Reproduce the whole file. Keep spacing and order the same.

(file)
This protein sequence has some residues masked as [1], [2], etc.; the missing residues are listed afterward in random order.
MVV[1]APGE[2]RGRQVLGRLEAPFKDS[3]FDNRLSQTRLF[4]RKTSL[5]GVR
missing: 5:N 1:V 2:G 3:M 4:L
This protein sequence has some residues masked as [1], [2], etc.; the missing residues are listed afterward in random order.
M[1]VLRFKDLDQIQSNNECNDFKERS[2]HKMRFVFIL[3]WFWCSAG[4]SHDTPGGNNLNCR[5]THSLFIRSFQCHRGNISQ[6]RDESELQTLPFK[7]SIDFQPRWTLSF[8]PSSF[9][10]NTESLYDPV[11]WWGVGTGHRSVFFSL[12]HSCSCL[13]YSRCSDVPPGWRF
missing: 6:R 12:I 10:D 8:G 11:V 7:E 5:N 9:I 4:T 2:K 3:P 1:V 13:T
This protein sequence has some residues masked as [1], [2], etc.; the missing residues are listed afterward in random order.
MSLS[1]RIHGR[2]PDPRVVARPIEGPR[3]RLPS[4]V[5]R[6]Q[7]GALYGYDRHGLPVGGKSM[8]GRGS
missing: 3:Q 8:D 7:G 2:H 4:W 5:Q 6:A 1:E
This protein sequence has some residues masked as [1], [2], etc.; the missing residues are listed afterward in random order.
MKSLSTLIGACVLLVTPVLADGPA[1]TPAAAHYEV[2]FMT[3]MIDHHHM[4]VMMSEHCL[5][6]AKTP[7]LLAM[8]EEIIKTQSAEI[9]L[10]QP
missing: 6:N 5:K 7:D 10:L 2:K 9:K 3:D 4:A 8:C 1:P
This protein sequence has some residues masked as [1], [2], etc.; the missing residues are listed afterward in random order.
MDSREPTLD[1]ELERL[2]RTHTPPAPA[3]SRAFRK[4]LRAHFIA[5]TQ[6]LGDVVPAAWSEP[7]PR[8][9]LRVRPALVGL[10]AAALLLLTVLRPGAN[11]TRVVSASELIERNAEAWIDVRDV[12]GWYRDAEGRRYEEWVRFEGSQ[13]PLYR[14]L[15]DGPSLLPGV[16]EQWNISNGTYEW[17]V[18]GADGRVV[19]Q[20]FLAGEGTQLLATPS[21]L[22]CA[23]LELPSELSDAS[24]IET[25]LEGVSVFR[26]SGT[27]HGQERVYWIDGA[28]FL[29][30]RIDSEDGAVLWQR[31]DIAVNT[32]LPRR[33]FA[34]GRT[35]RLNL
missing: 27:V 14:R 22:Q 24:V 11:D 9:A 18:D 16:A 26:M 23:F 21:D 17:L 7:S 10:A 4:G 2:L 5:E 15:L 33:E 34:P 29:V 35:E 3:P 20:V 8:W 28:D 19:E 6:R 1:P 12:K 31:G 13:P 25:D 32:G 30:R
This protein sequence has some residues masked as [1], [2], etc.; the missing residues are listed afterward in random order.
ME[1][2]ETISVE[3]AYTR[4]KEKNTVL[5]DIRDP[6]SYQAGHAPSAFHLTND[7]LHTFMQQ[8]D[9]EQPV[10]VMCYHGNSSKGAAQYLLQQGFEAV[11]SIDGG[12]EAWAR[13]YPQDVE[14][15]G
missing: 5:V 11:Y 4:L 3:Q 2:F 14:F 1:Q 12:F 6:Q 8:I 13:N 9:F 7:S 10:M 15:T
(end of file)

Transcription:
This protein sequence has some residues masked as [1], [2], etc.; the missing residues are listed afterward in random order.
MVV[1]APGE[2]RGRQVLGRLEAPFKDS[3]FDNRLSQTRLF[4]RKTSL[5]GVR
missing: 5:N 1:V 2:G 3:M 4:L
This protein sequence has some residues masked as [1], [2], etc.; the missing residues are listed afterward in random order.
M[1]VLRFKDLDQIQSNNECNDFKERS[2]HKMRFVFIL[3]WFWCSAG[4]SHDTPGGNNLNCR[5]THSLFIRSFQCHRGNISQ[6]RDESELQTLPFK[7]SIDFQPRWTLSF[8]PSSF[9][10]NTESLYDPV[11]WWGVGTGHRSVFFSL[12]HSCSCL[13]YSRCSDVPPGWRF
missing: 6:R 12:I 10:D 8:G 11:V 7:E 5:N 9:I 4:T 2:K 3:P 1:V 13:T
This protein sequence has some residues masked as [1], [2], etc.; the missing residues are listed afterward in random order.
MSLS[1]RIHGR[2]PDPRVVARPIEGPR[3]RLPS[4]V[5]R[6]Q[7]GALYGYDRHGLPVGGKSM[8]GRGS
missing: 3:Q 8:D 7:G 2:H 4:W 5:Q 6:A 1:E
This protein sequence has some residues masked as [1], [2], etc.; the missing residues are listed afterward in random order.
MKSLSTLIGACVLLVTPVLADGPA[1]TPAAAHYEV[2]FMT[3]MIDHHHM[4]VMMSEHCL[5][6]AKTP[7]LLAM[8]EEIIKTQSAEI[9]L[10]QP
missing: 6:N 5:K 7:D 10:L 2:K 9:K 3:D 4:A 8:C 1:P
This protein sequence has some residues masked as [1], [2], etc.; the missing residues are listed afterward in random order.
MDSREPTLD[1]ELERL[2]RTHTPPAPA[3]SRAFRK[4]LRAHFIA[5]TQ[6]LGDVVPAAWSEP[7]PR[8][9]LRVRPALVGL[10]AAALLLLTVLRPGAN[11]TRVVSASELIERNAEAWIDVRDV[12]GWYRDAEGRRYEEWVRFEGSQ[13]PLYR[14]L[15]DGPSLLPGV[16]EQWNISNGTYEW[17]V[18]GADGRVV[19]Q[20]FLAGEGTQLLATPS[21]L[22]CA[23]LELPSELSDAS[24]IET[25]LEGVSVFR[26]SGT[27]HGQERVYWIDGA[28]FL[29][30]RIDSEDGAVLWQR[31]DIAVNT[32]LPRR[33]FA[34]GRT[35]RLNL
missing: 27:V 14:R 22:Q 24:V 11:D 9:A 18:D 16:A 26:M 23:F 21:D 17:L 7:S 10:A 4:G 2:L 5:E 15:L 33:E 34:P 29:V 35:E 3:P 20:V 8:W 28:D 19:E 6:R 1:P 12:K 31:G 13:P 25:D 32:G 30:R
This protein sequence has some residues masked as [1], [2], etc.; the missing residues are listed afterward in random order.
ME[1][2]ETISVE[3]AYTR[4]KEKNTVL[5]DIRDP[6]SYQAGHAPSAFHLTND[7]LHTFMQQ[8]D[9]EQPV[10]VMCYHGNSSKGAAQYLLQQGFEAV[11]SIDGG[12]EAWAR[13]YPQDVE[14][15]G
missing: 5:V 11:Y 4:L 3:Q 2:F 14:F 1:Q 12:F 6:Q 8:I 13:N 9:F 7:S 10:M 15:T